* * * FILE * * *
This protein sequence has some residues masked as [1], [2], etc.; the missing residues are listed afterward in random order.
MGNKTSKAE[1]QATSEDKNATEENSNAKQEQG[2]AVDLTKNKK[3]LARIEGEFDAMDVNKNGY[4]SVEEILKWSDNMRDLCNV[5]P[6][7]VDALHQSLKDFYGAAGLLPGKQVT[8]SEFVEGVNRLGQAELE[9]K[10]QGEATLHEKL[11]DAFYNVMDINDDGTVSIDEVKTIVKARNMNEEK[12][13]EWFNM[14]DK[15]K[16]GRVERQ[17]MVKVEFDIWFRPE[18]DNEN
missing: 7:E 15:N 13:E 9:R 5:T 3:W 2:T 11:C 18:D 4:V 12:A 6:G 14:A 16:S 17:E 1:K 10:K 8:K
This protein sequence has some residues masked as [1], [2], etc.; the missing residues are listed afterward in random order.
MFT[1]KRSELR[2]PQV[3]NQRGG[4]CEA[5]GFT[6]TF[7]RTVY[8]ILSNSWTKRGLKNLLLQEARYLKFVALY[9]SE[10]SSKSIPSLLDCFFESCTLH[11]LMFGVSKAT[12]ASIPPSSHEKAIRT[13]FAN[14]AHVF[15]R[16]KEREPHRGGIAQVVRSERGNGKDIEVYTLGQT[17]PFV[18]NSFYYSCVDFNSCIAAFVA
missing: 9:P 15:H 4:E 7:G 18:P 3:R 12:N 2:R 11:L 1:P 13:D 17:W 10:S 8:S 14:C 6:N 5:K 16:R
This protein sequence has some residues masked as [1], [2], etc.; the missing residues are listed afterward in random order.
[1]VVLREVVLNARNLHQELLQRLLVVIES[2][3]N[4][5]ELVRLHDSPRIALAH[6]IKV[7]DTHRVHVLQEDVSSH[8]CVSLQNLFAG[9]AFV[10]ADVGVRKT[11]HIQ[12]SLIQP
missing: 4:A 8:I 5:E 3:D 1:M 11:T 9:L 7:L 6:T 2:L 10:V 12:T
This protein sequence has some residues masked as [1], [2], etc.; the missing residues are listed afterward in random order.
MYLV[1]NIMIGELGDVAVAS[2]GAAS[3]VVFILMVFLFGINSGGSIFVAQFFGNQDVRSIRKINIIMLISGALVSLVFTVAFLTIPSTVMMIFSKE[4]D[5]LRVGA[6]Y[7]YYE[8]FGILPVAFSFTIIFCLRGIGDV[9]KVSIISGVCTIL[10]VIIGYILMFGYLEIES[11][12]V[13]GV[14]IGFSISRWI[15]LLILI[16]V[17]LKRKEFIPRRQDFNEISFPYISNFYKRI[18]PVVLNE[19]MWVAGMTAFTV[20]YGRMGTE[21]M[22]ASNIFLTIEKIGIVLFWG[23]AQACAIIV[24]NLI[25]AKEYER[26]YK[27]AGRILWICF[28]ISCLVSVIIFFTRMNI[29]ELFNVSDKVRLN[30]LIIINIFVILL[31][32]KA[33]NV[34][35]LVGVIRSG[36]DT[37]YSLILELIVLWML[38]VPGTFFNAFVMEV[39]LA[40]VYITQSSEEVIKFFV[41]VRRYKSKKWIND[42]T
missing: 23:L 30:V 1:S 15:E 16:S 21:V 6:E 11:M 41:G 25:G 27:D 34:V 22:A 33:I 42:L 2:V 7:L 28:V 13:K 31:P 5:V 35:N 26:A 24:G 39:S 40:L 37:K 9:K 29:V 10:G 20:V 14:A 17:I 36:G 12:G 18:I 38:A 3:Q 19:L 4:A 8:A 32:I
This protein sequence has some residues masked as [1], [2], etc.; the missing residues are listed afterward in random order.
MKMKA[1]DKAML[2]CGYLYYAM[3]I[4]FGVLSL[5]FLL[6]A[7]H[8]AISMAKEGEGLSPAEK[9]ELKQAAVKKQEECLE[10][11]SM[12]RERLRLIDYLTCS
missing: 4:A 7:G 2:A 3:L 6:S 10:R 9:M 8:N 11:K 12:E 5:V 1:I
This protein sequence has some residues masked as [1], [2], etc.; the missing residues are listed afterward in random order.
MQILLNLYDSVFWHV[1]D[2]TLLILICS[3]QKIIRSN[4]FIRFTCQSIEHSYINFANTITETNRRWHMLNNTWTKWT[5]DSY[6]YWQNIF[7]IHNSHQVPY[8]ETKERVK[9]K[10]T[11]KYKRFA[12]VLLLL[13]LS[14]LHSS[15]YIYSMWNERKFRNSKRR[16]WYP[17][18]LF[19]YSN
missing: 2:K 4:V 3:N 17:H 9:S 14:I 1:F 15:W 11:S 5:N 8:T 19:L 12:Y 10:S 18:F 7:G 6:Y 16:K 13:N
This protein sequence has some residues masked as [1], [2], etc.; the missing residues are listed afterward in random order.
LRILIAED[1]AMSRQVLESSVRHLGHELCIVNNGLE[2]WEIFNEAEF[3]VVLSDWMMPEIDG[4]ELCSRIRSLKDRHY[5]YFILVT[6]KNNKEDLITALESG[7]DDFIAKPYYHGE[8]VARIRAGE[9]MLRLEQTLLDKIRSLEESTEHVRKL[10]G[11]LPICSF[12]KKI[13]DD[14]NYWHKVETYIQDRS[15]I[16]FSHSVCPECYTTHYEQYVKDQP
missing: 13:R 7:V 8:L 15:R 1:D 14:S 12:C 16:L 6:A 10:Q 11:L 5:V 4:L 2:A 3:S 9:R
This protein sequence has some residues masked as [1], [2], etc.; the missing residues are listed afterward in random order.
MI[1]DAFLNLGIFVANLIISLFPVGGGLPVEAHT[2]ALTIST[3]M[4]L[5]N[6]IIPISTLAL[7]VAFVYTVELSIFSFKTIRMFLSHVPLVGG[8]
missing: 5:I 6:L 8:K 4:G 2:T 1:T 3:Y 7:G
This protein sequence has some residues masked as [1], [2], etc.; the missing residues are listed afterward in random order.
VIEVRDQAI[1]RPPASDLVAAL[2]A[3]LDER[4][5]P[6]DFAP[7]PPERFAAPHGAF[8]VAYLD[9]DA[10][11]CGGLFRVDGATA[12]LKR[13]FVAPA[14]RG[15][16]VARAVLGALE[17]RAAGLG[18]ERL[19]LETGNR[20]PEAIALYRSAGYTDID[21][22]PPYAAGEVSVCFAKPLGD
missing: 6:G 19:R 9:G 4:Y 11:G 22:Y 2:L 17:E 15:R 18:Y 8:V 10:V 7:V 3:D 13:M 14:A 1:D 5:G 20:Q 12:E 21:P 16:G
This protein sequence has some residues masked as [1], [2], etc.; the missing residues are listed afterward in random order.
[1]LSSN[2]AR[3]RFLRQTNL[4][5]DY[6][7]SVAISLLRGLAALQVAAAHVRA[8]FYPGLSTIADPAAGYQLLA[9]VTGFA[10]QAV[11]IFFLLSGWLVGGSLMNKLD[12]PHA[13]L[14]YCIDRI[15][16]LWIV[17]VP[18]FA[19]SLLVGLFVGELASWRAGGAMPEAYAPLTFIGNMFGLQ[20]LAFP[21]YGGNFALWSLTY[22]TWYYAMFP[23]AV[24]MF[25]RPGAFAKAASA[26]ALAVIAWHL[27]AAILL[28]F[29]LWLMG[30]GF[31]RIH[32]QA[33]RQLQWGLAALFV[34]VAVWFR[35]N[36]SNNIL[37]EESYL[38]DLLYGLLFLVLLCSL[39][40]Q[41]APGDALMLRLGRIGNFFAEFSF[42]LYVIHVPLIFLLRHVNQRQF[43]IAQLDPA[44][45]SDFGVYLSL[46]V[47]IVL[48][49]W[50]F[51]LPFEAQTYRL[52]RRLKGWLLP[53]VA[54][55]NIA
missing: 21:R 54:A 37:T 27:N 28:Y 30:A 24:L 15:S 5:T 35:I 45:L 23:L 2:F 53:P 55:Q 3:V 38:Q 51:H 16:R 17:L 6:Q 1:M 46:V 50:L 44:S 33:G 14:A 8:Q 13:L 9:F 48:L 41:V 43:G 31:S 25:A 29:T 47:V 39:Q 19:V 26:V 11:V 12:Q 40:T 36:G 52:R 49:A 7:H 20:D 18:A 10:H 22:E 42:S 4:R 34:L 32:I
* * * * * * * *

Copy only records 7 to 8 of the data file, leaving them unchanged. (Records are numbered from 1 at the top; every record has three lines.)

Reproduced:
This protein sequence has some residues masked as [1], [2], etc.; the missing residues are listed afterward in random order.
LRILIAED[1]AMSRQVLESSVRHLGHELCIVNNGLE[2]WEIFNEAEF[3]VVLSDWMMPEIDG[4]ELCSRIRSLKDRHY[5]YFILVT[6]KNNKEDLITALESG[7]DDFIAKPYYHGE[8]VARIRAGE[9]MLRLEQTLLDKIRSLEESTEHVRKL[10]G[11]LPICSF[12]KKI[13]DD[14]NYWHKVETYIQDRS[15]I[16]FSHSVCPECYTTHYEQYVKDQP
missing: 13:R 7:V 8:L 15:R 1:D 14:S 12:C 16:L 6:A 10:Q 11:L 5:V 4:L 2:A 3:S 9:R
This protein sequence has some residues masked as [1], [2], etc.; the missing residues are listed afterward in random order.
MI[1]DAFLNLGIFVANLIISLFPVGGGLPVEAHT[2]ALTIST[3]M[4]L[5]N[6]IIPISTLAL[7]VAFVYTVELSIFSFKTIRMFLSHVPLVGG[8]
missing: 5:I 6:L 8:K 4:G 2:T 1:T 3:Y 7:G